Canadian homeowners are feeling the impact of the Bank of Canada’s eight successive interest rate hikes.
Using the RATESDOTCA mortgage payment calculator, a variable-rate mortgage holder with a mortgage of $500,000 at a rate of 5.5% would have seen a total increase of approximately $1,129 per month (based on the prime rate of 2.4%) in mortgage payments since rate hikes began in March of 2022.
High interest rates continue to make affording a home prohibitively expensive. The average home price in Canada is $612,204 and excluding Canada’s most expensive cities (Greater Vancouver and Greater Toronto Area) brings the national average down to $499,000.
RBC’s national aggregate affordability index also notes that home affordability is the worst it’s been in nearly three decades.
As inflation persists and home ownership becomes increasingly difficult for many, how do Canadians view those who tweak their income or employment details to qualify for a mortgage?
A recent Leger survey, conducted on behalf of BNN and RATESDOTCA, studied Canadians’ attitudes toward mortgage fraud. The results found that nearly half or 47% of people believe that mortgage fraud is common in Canada.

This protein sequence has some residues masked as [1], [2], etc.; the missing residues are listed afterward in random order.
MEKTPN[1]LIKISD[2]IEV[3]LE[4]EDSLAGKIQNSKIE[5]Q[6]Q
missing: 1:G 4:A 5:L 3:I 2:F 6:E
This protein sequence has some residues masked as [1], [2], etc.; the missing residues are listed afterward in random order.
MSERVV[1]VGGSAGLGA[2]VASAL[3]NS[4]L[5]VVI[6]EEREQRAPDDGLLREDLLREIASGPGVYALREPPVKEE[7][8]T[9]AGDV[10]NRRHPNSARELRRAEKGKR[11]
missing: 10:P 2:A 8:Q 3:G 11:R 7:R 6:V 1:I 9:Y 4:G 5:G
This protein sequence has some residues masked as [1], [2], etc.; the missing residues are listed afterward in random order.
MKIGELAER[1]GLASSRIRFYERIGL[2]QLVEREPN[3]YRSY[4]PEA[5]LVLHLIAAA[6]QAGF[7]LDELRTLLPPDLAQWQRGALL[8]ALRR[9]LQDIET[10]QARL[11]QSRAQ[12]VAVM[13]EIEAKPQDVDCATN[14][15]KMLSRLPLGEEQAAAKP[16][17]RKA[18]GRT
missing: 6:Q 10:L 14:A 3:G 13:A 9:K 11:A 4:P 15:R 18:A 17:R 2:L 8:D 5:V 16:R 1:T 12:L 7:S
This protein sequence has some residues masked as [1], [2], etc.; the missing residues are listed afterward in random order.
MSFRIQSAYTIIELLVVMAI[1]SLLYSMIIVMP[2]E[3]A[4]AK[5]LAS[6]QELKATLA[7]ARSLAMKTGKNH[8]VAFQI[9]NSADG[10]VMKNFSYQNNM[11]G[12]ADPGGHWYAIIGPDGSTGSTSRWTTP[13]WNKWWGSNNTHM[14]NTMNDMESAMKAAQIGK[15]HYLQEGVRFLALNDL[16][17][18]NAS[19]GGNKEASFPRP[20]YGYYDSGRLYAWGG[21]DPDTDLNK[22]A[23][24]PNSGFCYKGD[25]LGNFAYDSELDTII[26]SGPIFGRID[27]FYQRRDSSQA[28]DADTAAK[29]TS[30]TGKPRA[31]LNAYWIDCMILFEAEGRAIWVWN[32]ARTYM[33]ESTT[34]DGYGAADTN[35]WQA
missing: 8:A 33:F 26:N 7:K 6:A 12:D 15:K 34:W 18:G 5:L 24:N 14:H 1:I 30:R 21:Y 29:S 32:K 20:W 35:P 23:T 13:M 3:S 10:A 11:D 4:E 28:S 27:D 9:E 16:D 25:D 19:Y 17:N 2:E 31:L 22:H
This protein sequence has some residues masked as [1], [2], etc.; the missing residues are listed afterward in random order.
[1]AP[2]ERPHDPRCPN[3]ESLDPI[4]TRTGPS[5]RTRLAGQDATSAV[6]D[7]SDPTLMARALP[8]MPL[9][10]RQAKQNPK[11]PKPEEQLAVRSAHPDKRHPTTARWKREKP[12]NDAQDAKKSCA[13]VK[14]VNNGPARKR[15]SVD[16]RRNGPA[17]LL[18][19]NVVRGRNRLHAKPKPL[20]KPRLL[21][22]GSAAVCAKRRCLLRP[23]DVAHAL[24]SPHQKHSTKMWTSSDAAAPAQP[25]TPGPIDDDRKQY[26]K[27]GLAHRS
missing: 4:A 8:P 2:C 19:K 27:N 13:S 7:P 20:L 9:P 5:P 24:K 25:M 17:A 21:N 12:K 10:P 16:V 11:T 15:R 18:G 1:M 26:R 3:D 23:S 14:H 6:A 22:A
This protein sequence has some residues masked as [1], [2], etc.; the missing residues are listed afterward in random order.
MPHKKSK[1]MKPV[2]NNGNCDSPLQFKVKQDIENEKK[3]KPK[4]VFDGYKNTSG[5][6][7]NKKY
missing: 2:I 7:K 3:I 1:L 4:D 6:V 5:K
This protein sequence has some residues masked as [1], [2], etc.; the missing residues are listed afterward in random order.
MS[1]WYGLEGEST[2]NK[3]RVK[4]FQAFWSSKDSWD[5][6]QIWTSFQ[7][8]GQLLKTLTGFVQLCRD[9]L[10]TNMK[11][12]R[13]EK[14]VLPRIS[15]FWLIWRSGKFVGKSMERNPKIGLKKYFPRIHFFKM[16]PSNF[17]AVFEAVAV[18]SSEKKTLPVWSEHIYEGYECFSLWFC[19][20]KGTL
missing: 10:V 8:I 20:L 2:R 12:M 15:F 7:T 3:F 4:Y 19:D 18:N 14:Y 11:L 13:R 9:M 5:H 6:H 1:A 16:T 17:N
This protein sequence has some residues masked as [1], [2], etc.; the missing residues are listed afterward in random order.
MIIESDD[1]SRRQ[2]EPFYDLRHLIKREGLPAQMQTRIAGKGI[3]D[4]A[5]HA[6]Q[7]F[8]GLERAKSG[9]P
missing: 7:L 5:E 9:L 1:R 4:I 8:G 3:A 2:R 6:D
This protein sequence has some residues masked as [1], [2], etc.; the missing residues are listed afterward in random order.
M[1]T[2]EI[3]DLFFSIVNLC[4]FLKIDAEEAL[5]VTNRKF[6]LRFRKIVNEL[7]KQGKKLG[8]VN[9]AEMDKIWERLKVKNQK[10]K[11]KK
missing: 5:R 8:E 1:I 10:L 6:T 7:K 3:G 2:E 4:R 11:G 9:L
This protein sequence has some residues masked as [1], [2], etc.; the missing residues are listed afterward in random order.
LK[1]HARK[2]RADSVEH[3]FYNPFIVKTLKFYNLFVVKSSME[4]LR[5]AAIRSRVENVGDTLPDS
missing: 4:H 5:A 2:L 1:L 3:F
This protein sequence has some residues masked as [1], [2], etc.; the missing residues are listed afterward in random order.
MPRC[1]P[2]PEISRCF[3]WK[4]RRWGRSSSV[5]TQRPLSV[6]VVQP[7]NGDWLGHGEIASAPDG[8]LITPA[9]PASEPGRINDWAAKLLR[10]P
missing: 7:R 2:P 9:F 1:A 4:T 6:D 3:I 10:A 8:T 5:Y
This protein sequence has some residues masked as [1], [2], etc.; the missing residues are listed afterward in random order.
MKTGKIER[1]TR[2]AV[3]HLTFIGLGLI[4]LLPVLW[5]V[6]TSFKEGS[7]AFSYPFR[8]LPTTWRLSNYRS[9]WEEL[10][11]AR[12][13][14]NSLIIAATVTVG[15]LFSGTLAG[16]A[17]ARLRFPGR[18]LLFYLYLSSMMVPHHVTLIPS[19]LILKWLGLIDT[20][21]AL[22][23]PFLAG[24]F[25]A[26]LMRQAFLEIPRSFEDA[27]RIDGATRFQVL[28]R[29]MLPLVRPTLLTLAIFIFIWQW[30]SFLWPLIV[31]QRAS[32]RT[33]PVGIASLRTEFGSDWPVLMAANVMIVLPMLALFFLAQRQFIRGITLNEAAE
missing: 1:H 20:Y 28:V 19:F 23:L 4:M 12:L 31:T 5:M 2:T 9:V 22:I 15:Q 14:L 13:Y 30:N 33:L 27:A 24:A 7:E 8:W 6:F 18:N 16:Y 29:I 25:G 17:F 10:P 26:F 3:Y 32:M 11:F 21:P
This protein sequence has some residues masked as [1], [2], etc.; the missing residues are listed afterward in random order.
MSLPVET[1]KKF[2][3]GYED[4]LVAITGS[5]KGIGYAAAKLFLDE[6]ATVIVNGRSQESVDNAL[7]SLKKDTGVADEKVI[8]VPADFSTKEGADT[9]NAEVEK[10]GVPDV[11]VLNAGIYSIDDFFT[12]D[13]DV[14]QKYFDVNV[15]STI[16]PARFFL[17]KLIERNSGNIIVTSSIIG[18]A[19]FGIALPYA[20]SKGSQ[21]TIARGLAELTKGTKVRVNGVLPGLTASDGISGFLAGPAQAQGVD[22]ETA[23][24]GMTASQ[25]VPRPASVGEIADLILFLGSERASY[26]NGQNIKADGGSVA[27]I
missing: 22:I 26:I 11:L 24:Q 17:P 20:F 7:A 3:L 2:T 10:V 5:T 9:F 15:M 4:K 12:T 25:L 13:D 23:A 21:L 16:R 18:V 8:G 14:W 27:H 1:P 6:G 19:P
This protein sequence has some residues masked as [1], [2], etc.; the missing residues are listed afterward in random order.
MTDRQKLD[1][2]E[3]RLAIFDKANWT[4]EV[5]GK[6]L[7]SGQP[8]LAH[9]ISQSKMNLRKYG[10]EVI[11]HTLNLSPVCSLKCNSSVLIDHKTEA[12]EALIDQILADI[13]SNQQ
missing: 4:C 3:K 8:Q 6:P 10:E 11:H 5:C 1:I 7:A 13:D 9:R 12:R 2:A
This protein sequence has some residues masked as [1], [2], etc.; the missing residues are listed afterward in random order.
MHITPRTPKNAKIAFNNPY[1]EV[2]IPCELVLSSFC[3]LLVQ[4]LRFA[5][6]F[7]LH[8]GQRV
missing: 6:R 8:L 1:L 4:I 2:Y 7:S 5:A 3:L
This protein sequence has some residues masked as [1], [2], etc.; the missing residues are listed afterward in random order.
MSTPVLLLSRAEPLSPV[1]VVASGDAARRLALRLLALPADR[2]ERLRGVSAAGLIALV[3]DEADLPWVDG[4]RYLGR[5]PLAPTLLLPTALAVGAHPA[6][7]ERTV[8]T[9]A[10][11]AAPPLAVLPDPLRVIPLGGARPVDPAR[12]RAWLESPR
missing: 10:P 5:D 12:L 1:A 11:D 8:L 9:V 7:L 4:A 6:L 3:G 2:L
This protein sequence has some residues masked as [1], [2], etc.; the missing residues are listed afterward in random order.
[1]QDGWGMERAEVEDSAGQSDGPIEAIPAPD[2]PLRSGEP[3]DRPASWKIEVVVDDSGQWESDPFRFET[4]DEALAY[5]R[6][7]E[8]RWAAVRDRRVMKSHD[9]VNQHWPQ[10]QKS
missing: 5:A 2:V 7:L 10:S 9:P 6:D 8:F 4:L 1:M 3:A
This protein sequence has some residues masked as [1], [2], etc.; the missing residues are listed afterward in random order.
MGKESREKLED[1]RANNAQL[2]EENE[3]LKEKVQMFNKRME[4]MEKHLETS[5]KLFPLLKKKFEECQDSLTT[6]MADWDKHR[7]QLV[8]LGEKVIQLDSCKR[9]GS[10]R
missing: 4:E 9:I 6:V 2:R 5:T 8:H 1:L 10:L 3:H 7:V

And while 70% maintain that it’s never acceptable to commit mortgage fraud, 17% and 18% of respondents believe it’s acceptable to inflate one’s income or employment details, respectively, on a mortgage application.
Almost half of Canadians believe mortgage fraud is common
While there are several types of mortgage fraud, Equifax Canada reports that falsified account statements and falsified documents are some of the most common ones. The credit bureau also notes that fraudulent mortgage applications have increased by 52% since 2013.
Of the respondents interviewed, 47% believe mortgage fraud is common across Canada, with 12% believing that it is very common and 35% believing that it is somewhat common. On the other hand, 22% believe mortgage fraud is uncommon, while 30% don’t know whether it is prevalent across Canada.
One type of mortgage fraud is “fraud for shelter.”